Tag Archives: vampires


byzantiumI didn’t see this when it came out at the cinema earlier in the year but remember middling reviews for it – it’s currently at 61% on Rotten Tomatoes – with reviewers highlighting the lack of scariness, but also commending it for not being a usual vampire film. However, not knowing much about it I thought I’d give it a go and I was strangely taken in.

Gemma Arterton, who I last saw marching about in leather and firing stakes like bullets in Hansel and Gretel: Witch Hunters, is still marching about in leather but this time she’s a 200 year old vampire called Clara on the run with her vampire daughter Eleanor, played by Saoirse Ronan. Tom Hollander, who was in the fantastic Hanna with Ronan also turns up in this as a college teacher, and Johnny Lee Miller staggers in and out as a whoring, thieving officer in the British army in Clara’s youth.

Clara and Eleanor are constantly on the move, and this time get washed up on the shinglebyzantium 3 beach of a dying English coastal town – full of retirement homes, drug addict prostitutes and desolate concrete boulevards. Byzantium is the old hotel they end up in, which Clara quickly turns into a brothel to make money, but Eleanor – forever protected by Clara and eternally 16 years old – lives a half life. Unable to settle down and unable to tell anybody her real story, she struggles to define herself and resorts to writing her story down on paper and throwing it into the wind for somebody, somewhere to read.

These vampires do not sink their fangs into their victims – instead they have this strange extendable thumbnail, which they stab into their victims’ necks to feed. Clara feeds on the powerful men who have done others wrong, whilst Eleanor is a merciful angel of death, bringing peace to those in pain. Everything comes to a head however, when their past catches up with them.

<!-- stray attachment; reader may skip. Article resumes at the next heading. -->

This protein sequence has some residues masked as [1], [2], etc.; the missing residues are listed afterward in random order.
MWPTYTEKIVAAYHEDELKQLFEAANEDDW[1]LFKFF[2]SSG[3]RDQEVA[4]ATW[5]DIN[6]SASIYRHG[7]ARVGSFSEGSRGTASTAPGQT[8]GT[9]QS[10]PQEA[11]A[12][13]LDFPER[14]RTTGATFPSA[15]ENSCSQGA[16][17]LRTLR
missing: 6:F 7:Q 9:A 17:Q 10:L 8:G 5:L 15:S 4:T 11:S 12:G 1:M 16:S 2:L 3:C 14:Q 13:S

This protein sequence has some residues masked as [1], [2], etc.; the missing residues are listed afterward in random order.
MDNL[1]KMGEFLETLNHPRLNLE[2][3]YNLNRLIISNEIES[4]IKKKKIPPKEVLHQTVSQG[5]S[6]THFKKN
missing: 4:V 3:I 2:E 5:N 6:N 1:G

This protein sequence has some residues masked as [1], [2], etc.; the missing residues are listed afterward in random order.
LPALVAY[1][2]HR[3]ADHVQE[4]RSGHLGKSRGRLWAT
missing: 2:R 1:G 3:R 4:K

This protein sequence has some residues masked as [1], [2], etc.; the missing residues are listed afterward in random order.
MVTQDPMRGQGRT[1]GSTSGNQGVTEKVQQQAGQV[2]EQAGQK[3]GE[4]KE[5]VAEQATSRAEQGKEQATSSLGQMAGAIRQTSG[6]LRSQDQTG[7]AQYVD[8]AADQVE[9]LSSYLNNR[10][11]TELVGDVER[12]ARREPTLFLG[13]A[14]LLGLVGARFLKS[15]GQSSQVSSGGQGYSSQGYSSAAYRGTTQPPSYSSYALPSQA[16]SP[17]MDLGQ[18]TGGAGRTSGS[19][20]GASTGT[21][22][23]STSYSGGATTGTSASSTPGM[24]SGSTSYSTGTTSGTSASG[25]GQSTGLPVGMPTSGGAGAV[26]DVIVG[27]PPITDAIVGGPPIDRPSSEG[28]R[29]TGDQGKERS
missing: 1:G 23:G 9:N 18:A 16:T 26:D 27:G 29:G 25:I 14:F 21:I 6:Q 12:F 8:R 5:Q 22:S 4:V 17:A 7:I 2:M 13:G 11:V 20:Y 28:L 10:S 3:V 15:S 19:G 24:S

Byzantium 2I say that I was strangely taken in, and I think that’s because there are three separate strands to the film, each with a different feel. We have Eleanor’s aimless drifting and scribbling, telling us her story in voice over, and her budding relationship with a young waiter she meets, then we have the harder world of Clara who uses her body to get by and slaughters those who get in her way, and then we have the flashbacks to 200 years previously where we find out how they both became vampires. For me the flashback bits didn’t really work as well as they did in Interview With The Vampire, which Neil Jordan also directed, and the iffy CGI of spiralling birds and blood red waterfalls on the mysterious island which can only be found with a certain map didn’t quite match up with the more dreamy quality of Eleanor’s limbo.

I liked the contrast of Clara and Eleanor – one hard and vengeful and the other kinder andbyzantium 4 yearning for something more, but a deeper focus on how human they felt they were and what purpose they felt they had would have been more interesting for me. There is blood sucking in it, and lots of other blood, but I like that it went off on its own route a little where the vampirism wasn’t just what they were – they don’t seem particularly hampered by it in any way though you would think that after 200 years they would have learned how to get rid of a body rather than just leaving it on a beach. You only get a flash of hunger for blood occasionally, and for me this was more a symbol of Eleanor longing for intimacy with somebody else and sharing her story with them, whereas Clara uses it as a punishment.

Yes, it wasn’t perfect by a long way, but I thought it was interesting and in some parts touching, but the heavy-handed chasing of the two women by the Brotherhood who consider them to be abominations and Clara’s murdering of men left, right and centre thins out the more sensitive aspects. I was intrigued by the method of how one becomes a vampire – they enter a circular stone shrine on the mysterious island and are seemingly killed by themselves. An allegory of having to master yourself if you are to achieve what you want to achieve perhaps?


BloodRayne III: The Third Reich